PSA to Bosses in S’pore: In France, It’s Illegal for Bosses to Contact Staff After Work Hours

Last Updated on 2022-11-11 , 11:28 am

I guess this will be familiar to many working adults: at 8:00 p.m., after a hectic day in work, you’re having dinner with your family in a restaurant when you receive an email from your boss: “X Client is having some issues with his system. Could you call him and rectify it by tonight?”

Yeah, it’s a polite message, but it means you’ll most likely have to rush back to the office, or even to the client’s office—when you should be having some quality family time.

This isn’t uncommon, but what if…what if you could just reply this: “Boss, it’s illegal for you to contact me now.”

In France, It’s Illegal for Bosses to Contact Staff After Work Hours

Apparently, in France, a law has been passed that makes it illegal for employers to email employees after work hours. Called “The Right to Disconnect”, employers are not allowed to contact employees after working hours.

But there’s a catch: This is only applicable to companies with more than 50 employees.

Benoit Hamon of the French National Assembly said, “All the studies show there is far more work-related stress today than there used to be, and that the stress is constant. Employees physically leave the office, but they do not leave their work. They remain attached by a kind of electronic leash— like a dog. The texts, the messages, the emails — they colonize the life of the individual to the point where he or she eventually breaks down.”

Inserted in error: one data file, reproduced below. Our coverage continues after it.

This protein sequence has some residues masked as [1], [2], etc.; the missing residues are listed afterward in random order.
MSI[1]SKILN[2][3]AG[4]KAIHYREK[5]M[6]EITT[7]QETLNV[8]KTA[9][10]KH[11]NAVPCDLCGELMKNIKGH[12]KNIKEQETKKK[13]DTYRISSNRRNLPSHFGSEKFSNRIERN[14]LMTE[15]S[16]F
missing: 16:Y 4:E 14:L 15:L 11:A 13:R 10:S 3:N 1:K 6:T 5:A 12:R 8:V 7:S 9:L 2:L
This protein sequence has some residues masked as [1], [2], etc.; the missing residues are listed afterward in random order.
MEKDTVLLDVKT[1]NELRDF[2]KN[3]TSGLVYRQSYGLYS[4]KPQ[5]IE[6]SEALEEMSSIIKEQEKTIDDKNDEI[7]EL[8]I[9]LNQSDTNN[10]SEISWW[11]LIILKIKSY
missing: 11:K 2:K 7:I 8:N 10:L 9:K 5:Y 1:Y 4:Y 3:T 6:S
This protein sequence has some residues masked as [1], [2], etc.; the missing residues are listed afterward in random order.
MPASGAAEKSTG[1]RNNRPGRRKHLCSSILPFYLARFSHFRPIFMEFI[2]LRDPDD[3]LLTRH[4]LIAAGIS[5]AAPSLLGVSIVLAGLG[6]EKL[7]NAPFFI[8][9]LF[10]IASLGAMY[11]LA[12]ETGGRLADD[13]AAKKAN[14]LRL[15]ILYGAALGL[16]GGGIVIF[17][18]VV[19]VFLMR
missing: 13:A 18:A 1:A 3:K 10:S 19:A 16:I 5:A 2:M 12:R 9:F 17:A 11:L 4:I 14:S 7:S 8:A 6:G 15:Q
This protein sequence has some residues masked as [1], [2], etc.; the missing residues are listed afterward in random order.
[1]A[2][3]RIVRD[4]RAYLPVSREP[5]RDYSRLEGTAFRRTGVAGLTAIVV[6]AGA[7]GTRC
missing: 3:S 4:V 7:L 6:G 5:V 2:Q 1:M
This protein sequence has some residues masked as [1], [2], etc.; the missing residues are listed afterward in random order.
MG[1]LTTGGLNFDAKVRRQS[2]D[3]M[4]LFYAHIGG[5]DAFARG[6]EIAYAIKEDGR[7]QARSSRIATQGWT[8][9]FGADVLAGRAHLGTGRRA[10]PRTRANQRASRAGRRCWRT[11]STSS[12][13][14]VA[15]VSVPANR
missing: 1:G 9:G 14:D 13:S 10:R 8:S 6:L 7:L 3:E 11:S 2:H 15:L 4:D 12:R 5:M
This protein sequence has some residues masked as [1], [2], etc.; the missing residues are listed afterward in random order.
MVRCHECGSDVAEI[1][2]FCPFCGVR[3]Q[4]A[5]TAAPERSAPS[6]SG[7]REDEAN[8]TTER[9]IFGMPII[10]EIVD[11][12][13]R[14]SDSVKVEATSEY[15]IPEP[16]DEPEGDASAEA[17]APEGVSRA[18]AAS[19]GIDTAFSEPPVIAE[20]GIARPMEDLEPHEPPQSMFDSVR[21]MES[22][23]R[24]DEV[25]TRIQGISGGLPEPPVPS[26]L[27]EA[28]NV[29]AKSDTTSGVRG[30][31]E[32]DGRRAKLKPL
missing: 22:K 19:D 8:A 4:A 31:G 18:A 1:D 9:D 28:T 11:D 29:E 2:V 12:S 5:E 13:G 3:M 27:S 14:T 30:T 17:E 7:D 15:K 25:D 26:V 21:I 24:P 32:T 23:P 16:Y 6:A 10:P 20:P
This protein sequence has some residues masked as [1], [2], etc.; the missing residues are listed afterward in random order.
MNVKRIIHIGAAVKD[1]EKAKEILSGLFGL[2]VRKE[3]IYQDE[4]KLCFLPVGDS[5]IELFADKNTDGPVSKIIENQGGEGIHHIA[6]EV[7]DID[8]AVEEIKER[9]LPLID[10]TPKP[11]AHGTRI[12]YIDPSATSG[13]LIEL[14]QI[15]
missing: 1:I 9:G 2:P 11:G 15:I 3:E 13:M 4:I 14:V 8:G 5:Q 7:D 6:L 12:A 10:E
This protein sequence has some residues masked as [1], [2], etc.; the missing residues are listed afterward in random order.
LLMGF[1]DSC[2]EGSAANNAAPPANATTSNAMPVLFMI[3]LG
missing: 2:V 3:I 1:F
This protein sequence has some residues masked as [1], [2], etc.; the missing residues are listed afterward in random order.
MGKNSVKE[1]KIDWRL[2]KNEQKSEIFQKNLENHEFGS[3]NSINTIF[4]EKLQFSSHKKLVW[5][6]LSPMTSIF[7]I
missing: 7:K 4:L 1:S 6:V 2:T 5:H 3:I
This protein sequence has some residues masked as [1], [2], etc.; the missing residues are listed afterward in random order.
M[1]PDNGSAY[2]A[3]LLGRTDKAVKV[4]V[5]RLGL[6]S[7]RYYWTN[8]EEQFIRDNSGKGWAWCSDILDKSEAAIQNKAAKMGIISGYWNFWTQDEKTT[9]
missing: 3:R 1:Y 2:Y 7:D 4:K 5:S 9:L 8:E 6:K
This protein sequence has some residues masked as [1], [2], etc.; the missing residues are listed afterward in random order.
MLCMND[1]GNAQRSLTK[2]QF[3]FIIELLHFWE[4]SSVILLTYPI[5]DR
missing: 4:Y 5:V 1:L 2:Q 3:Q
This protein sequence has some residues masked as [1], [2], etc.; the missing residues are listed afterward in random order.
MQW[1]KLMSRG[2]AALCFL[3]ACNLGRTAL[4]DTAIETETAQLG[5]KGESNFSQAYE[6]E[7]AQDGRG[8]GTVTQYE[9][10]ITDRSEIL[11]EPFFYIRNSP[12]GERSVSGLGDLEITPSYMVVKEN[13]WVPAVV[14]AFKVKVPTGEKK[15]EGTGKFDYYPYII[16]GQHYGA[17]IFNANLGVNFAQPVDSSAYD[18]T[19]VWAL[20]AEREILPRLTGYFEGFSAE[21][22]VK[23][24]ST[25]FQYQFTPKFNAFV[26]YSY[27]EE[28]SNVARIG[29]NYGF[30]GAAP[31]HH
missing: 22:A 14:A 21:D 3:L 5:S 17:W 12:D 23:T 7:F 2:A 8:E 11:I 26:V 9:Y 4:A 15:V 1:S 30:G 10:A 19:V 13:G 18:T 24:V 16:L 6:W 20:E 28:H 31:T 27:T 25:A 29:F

But surprisingly, not all people are happy with this, though.

In a BCC report, several people interviewed thought that it won’t be a good idea. A sales manager said that she liked doing sales after office hours, while a software writer has this to say: “In my company we compete with Indian, Chinese, American developers. We need to talk to people around the world late into the night.”

In Singapore, we of course don’t have this luxury. While it sounds good, the repercussions could be severe—a drastic drop in productivity and of course competitiveness will lead to companies downsizing, and therefore causing more people to lose their jobs.

What do you think? Do you think there should be such a law in our competitive Singapore?